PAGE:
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North-east boat that sank and killed three fishermen had fatal flaw on deck

The Ocean Way
The Ocean Way

Investigators probing a trawler disaster which left three fishermen dead found a fatal flaw on the deck of the vessel.

A survey of the wreck of the Ocean Way revealed ports designed to allow water to drain away were not big enough to stop it being swamped by the sea.

The 55ft Fraserburgh-registered vessel capsized and sank in bad weather off the north-east coast of England.

Skipper James Noble was rescued from the water but later died in hospital.

James Noble
James Noble

Two members of his Filipino crew, 38-year-old Michael Pulpul and 34-year-old Jonito Antonio jun, drowned and their bodies were never recovered.

Two others, Romulo Roche, 28, and Nixon Ocon, 38, survived by clinging to buoys.

The Marine Accident Investigation Branch (MAIB) has now released its report on the tragedy 100 miles off Tynemouth in November last year.

It found ports designed to drain water from the deck of the boat were not effective enough to prevent the Ocean Way capsizing and that the vessel was not able to transmit an accurate position.

The failure to find the trawler as it sank on November 2 delayed rescuers by an hour.

An incline test – to determine the stability of a ship – had also not been carried out on the Ocean Way for more than a decade.

But last night, the vessel’s owner Billy Edwards said that the issues identified in the MAIB’s report had not been highlighted during safety inspections – and revealed the boat had been given a clean bill of health just a month before it sank.

He said the ports designed to clear the deck of water had remained unchanged since he got the boat eight years ago and called for an overhaul of the inspection regime for smaller fishing vessels.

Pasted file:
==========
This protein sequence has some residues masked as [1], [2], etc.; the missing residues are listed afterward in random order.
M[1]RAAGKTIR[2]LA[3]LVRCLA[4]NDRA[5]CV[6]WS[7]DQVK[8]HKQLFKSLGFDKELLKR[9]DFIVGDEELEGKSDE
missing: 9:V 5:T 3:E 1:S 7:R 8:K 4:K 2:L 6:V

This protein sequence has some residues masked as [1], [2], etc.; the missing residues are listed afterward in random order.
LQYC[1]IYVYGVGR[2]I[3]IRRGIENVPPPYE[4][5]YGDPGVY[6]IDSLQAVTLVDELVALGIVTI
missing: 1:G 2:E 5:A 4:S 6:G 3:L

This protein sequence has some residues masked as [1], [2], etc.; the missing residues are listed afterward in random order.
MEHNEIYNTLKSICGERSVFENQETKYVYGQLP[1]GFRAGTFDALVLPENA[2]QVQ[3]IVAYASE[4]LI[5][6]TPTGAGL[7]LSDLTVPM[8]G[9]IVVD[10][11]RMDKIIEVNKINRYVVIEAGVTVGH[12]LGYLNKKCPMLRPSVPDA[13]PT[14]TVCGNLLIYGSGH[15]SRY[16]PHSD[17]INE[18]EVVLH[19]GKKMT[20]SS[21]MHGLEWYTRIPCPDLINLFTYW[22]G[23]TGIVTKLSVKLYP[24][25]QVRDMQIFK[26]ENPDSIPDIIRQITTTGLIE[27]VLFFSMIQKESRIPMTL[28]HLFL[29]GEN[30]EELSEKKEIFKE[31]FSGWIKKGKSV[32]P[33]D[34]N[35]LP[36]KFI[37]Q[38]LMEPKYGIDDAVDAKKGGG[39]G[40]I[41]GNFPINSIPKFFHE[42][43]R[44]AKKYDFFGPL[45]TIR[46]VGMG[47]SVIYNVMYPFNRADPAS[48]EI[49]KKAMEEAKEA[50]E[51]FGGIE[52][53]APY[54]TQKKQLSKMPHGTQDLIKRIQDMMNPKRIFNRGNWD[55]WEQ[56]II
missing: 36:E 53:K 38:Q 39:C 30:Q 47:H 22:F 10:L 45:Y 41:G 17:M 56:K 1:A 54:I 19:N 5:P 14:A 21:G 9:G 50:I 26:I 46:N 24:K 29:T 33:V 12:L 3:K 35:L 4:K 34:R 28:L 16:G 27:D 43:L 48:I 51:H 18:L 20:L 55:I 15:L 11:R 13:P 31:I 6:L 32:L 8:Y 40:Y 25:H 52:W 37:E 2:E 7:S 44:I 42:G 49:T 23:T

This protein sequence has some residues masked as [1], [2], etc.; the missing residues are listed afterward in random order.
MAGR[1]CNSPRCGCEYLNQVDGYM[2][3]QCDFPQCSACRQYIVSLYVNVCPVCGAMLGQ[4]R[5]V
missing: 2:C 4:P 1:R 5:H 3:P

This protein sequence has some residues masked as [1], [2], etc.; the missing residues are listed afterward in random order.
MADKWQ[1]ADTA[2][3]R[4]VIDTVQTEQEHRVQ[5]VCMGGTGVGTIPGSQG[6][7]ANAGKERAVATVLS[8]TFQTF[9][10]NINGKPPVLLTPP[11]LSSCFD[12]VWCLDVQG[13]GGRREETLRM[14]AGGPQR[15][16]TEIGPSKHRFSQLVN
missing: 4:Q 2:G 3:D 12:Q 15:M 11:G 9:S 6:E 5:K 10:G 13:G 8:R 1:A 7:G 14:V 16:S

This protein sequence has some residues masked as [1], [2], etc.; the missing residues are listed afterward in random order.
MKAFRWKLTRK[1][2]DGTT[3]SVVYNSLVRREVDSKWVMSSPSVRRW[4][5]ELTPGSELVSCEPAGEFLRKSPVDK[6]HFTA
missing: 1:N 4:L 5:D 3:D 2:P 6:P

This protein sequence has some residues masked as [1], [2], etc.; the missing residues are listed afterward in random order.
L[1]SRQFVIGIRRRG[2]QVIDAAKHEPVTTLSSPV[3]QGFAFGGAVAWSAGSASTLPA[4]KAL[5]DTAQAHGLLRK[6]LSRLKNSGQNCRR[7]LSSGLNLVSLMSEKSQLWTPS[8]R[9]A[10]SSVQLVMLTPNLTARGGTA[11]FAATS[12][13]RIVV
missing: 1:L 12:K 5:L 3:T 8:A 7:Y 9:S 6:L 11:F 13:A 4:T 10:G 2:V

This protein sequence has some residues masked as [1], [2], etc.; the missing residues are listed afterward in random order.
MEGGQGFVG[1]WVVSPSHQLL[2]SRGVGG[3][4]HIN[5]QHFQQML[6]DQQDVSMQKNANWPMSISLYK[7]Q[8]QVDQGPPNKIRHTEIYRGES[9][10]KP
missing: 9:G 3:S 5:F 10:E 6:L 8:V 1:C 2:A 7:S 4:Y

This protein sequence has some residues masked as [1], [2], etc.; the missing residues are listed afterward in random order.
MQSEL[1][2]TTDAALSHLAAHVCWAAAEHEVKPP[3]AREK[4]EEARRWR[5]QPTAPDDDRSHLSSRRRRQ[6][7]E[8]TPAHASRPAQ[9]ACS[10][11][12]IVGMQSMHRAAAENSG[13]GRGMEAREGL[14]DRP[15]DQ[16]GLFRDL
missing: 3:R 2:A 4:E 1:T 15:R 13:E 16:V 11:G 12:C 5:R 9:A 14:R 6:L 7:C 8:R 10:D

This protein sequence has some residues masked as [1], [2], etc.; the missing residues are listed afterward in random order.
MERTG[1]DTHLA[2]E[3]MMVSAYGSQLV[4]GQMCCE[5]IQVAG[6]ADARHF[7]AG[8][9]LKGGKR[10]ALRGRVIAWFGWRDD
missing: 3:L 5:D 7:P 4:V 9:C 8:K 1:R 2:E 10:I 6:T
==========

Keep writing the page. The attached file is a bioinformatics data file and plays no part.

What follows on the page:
Mr Edwards said: “You get a major survey every five years from the Maritime and Coastguard Agency, plus you get a survey every year for guard duty on the oil rigs, and none of these things were ever brought to question with me.

“Those ports were the same size as when we got the boat eight years ago – no one had ever asked me to alter them.”

Mr Edwards also said that the emergency beacon fitted on the Ocean Way only gave rescuers the name of the boat, and not its location, and said he was unaware that was the case.

He added: “The inspection process needs to be looked at and the MAIB have made recommendations to that effect.

“But it’s all outwith my jurisdiction. We only went through a big inspection a month before she sank and everything was up to date and up to scratch as far as we were concerned.”

The MAIB concluded it was unlikely the delay in finding the vessel would have affected the outcome of the rescue.

The report said: “From an underwater survey of the wreck and the evidence obtained it was concluded that the vessel had broached and capsized in heavy seas when its stability had been reduced by the adverse effect of retained water on deck.”

It has recommended that the coastguard agency ensures all fishing vessels are now fitted with emergency beacons which give exact positions.

The Maritime and Coastguard Agency has also revised its instructions to surveyors regarding freeing ports and the requirement for inclining tests.

It has also reviewed coastguard training procedures in relation to incident co-ordination.

The Ocean Way was 40 years old at the time of the incident and was well regarded for its sea-keeping qualities.

However, it showed a history of marginal stability compliance.

No inclining test had been carried out since 2004.

After the sinking a memorial service was held in Fraserburgh for the three lost crew.

Friends described 45-year-old Mr Noble as a “fine lad”.

Survivor Mr Roche likened the crew to a “family”.

He said: “Me, Michael and Jhunitzquo, we stayed for a long time – 10 months we stayed together. Every day that we woke up, we saw the same faces. We loved each other.”

Mr Ocon said: “We always worked together with a smile. The loss – we can never get it back again.”

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